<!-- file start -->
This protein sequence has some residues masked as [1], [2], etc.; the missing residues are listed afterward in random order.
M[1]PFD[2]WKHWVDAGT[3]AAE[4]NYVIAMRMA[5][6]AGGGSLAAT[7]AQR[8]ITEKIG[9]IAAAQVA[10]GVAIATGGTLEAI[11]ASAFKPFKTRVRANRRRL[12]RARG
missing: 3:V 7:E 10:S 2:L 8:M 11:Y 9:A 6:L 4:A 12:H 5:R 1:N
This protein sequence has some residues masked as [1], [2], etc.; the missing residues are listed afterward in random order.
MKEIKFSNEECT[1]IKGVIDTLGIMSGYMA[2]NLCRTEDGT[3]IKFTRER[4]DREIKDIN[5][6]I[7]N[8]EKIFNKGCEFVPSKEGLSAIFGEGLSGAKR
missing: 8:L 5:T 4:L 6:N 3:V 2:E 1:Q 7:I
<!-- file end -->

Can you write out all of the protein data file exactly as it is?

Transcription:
This protein sequence has some residues masked as [1], [2], etc.; the missing residues are listed afterward in random order.
M[1]PFD[2]WKHWVDAGT[3]AAE[4]NYVIAMRMA[5][6]AGGGSLAAT[7]AQR[8]ITEKIG[9]IAAAQVA[10]GVAIATGGTLEAI[11]ASAFKPFKTRVRANRRRL[12]RARG
missing: 3:V 7:E 10:S 2:L 8:M 11:Y 9:A 6:L 4:A 12:H 5:R 1:N
This protein sequence has some residues masked as [1], [2], etc.; the missing residues are listed afterward in random order.
MKEIKFSNEECT[1]IKGVIDTLGIMSGYMA[2]NLCRTEDGT[3]IKFTRER[4]DREIKDIN[5][6]I[7]N[8]EKIFNKGCEFVPSKEGLSAIFGEGLSGAKR
missing: 8:L 5:T 4:L 6:N 3:V 2:E 1:Q 7:I